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J Pediatr Surg. 2010 Jul;45(7):1391-7. doi: 10.1016/j.jpedsurg.2009.12.002.

National prospective surveillance study of necrotizing enterocolitis in neonatal intensive care units.

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Department of Paediatric Surgery, UCL Institute of Child Health and Great Ormond St Hospital, WC1N 1EH London, UK.



There is scant epidemiological data on necrotizing enterocolitis (NEC), so we conducted a national study to characterize prevalence, surgical management, and mortality.


A prospective cross-sectional survey was performed in the United Kingdom requesting data from 158 level 2 and 3 neonatal intensive care units (NICUs) during 2 winter and 2 summer months in 2005 to 2006; 51% of questionnaires were returned. Results are given as percentage with 95% confidence intervals.


(1) Period prevalence: 211 infants were diagnosed with NEC (45% Bell's stage I, 21% stage II, and 33% stage III) from a total of 10,946 NICU admissions, with a period prevalence of 2% (1.7-2.2). In infants less than 1000 g birth weight, the prevalence was 14% (12-16), and in less than 26 weeks of gestation, 14% (11-17). Prevalence decreased significantly with increasing birth weight (P < .0001) and increasing gestation (P < .0001). (2) SURGERY: 66 infants received surgical procedures; peritoneal drain in 13 (followed by laparotomy in 8) and in 53, laparotomy alone. (3) Mortality: 27 infants died with NEC of a total 283 deaths, thus, accounting for 9.5% of NICU mortality. Eight (30%) infants with NEC died without surgery.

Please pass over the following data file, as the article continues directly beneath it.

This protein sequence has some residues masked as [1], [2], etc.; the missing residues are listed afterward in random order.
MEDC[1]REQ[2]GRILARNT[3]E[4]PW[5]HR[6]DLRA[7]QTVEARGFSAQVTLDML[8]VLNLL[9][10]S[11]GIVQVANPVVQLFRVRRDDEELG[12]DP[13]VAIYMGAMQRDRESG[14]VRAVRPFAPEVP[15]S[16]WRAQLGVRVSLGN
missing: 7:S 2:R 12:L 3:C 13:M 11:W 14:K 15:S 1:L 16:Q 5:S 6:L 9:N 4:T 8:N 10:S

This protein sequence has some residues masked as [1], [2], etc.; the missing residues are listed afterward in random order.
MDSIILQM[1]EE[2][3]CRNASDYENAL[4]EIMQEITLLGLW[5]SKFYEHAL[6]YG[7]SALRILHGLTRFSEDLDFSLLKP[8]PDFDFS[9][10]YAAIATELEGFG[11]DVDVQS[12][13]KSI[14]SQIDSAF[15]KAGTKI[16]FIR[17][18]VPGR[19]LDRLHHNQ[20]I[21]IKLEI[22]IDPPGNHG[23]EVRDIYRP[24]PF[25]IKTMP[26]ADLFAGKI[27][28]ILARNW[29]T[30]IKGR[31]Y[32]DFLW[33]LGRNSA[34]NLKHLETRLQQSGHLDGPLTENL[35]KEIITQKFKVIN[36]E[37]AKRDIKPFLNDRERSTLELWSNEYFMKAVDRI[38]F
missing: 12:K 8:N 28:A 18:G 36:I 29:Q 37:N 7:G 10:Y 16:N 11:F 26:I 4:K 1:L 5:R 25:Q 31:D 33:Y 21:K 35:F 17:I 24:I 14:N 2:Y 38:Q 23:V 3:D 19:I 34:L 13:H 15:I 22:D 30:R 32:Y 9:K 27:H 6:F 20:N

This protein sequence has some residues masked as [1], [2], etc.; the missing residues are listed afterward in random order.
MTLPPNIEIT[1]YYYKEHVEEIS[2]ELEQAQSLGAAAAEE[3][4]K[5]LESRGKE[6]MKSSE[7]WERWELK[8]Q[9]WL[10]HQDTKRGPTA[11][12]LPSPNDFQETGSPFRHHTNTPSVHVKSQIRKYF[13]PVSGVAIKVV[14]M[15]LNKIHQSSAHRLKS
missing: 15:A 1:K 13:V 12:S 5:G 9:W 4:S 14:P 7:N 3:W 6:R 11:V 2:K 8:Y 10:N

Prevalence of NEC in the United Kingdom is high and comparable to published series in other countries from the 1990s. There may be a hidden mortality in patients who do not receive surgery.

[Indexed for MEDLINE]

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